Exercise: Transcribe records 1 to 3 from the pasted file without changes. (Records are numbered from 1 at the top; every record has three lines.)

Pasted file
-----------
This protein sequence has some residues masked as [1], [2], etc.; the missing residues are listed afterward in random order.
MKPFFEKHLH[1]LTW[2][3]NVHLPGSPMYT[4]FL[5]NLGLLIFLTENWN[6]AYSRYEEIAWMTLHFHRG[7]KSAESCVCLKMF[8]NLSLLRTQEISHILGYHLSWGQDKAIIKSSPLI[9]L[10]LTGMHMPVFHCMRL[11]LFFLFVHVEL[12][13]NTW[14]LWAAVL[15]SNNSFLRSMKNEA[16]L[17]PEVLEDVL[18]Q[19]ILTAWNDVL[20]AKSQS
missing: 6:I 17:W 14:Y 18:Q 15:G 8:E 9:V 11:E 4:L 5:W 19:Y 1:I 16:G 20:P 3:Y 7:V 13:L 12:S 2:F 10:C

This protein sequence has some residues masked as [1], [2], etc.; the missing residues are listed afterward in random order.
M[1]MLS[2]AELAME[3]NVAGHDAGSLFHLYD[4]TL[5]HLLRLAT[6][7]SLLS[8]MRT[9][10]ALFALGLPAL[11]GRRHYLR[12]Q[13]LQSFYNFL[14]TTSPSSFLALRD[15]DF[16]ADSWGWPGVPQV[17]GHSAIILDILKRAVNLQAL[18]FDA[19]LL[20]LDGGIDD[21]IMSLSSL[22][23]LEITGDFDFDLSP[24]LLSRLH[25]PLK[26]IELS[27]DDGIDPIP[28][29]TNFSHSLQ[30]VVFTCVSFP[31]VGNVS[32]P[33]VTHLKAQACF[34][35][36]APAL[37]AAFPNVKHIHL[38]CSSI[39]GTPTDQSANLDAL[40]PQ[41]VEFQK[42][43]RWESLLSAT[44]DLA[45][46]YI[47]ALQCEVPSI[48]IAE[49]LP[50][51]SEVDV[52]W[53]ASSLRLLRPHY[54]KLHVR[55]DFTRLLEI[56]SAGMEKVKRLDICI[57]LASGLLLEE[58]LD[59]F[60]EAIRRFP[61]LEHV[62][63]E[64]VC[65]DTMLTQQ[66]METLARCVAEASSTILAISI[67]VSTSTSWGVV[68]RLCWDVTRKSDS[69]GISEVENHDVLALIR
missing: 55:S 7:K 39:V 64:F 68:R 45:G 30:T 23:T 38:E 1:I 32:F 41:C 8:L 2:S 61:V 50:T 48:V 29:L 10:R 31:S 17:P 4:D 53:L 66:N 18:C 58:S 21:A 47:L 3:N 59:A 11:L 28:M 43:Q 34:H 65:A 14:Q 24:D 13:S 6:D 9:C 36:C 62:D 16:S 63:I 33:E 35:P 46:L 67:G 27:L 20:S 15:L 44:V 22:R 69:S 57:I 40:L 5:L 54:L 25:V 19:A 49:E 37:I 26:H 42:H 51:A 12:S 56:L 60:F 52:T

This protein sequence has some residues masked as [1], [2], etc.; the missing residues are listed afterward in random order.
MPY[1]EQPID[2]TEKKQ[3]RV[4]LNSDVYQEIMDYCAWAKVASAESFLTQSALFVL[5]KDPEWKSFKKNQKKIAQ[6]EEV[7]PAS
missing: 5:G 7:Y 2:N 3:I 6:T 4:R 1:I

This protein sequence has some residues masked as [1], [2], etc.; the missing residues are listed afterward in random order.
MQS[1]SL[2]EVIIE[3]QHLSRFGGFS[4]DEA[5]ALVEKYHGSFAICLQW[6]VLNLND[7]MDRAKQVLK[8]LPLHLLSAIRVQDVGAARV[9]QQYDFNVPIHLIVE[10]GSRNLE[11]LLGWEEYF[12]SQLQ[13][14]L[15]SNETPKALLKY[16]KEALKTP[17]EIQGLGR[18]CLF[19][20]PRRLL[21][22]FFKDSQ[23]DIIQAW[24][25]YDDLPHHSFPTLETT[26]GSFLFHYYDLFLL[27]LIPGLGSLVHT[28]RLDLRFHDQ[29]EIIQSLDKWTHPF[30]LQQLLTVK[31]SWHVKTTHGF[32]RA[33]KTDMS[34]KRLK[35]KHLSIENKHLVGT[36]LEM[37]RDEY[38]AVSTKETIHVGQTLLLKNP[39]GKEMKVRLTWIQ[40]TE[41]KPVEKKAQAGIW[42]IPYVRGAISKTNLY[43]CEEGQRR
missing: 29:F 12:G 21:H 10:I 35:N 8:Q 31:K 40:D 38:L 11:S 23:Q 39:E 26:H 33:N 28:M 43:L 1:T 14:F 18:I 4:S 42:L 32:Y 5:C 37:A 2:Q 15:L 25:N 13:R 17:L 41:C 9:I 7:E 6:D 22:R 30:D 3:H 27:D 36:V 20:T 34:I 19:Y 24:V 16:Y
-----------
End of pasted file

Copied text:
This protein sequence has some residues masked as [1], [2], etc.; the missing residues are listed afterward in random order.
MKPFFEKHLH[1]LTW[2][3]NVHLPGSPMYT[4]FL[5]NLGLLIFLTENWN[6]AYSRYEEIAWMTLHFHRG[7]KSAESCVCLKMF[8]NLSLLRTQEISHILGYHLSWGQDKAIIKSSPLI[9]L[10]LTGMHMPVFHCMRL[11]LFFLFVHVEL[12][13]NTW[14]LWAAVL[15]SNNSFLRSMKNEA[16]L[17]PEVLEDVL[18]Q[19]ILTAWNDVL[20]AKSQS
missing: 6:I 17:W 14:Y 18:Q 15:G 8:E 9:V 11:E 4:L 5:W 19:Y 1:I 16:G 20:P 3:Y 7:V 13:L 12:S 2:F 10:C

This protein sequence has some residues masked as [1], [2], etc.; the missing residues are listed afterward in random order.
M[1]MLS[2]AELAME[3]NVAGHDAGSLFHLYD[4]TL[5]HLLRLAT[6][7]SLLS[8]MRT[9][10]ALFALGLPAL[11]GRRHYLR[12]Q[13]LQSFYNFL[14]TTSPSSFLALRD[15]DF[16]ADSWGWPGVPQV[17]GHSAIILDILKRAVNLQAL[18]FDA[19]LL[20]LDGGIDD[21]IMSLSSL[22][23]LEITGDFDFDLSP[24]LLSRLH[25]PLK[26]IELS[27]DDGIDPIP[28][29]TNFSHSLQ[30]VVFTCVSFP[31]VGNVS[32]P[33]VTHLKAQACF[34][35][36]APAL[37]AAFPNVKHIHL[38]CSSI[39]GTPTDQSANLDAL[40]PQ[41]VEFQK[42][43]RWESLLSAT[44]DLA[45][46]YI[47]ALQCEVPSI[48]IAE[49]LP[50][51]SEVDV[52]W[53]ASSLRLLRPHY[54]KLHVR[55]DFTRLLEI[56]SAGMEKVKRLDICI[57]LASGLLLEE[58]LD[59]F[60]EAIRRFP[61]LEHV[62][63]E[64]VC[65]DTMLTQQ[66]METLARCVAEASSTILAISI[67]VSTSTSWGVV[68]RLCWDVTRKSDS[69]GISEVENHDVLALIR
missing: 55:S 7:K 39:V 64:F 68:R 45:G 30:T 23:T 38:E 1:I 32:F 41:C 8:L 2:S 61:V 50:T 48:V 29:L 10:R 31:S 17:P 4:D 53:L 66:N 18:C 58:S 21:A 47:L 3:N 59:A 11:L 28:M 43:Q 34:H 65:A 14:Q 24:D 13:S 6:D 9:C 36:C 62:D 16:S 63:I 33:E 35:P 46:L 67:G 27:L 20:S 15:L 44:V 22:R 69:S 57:I 40:L 5:L 54:L 25:V 19:A 49:E 37:I 26:H 42:H 51:A 12:S 56:L 60:F 52:T

This protein sequence has some residues masked as [1], [2], etc.; the missing residues are listed afterward in random order.
MPY[1]EQPID[2]TEKKQ[3]RV[4]LNSDVYQEIMDYCAWAKVASAESFLTQSALFVL[5]KDPEWKSFKKNQKKIAQ[6]EEV[7]PAS
missing: 5:G 7:Y 2:N 3:I 6:T 4:R 1:I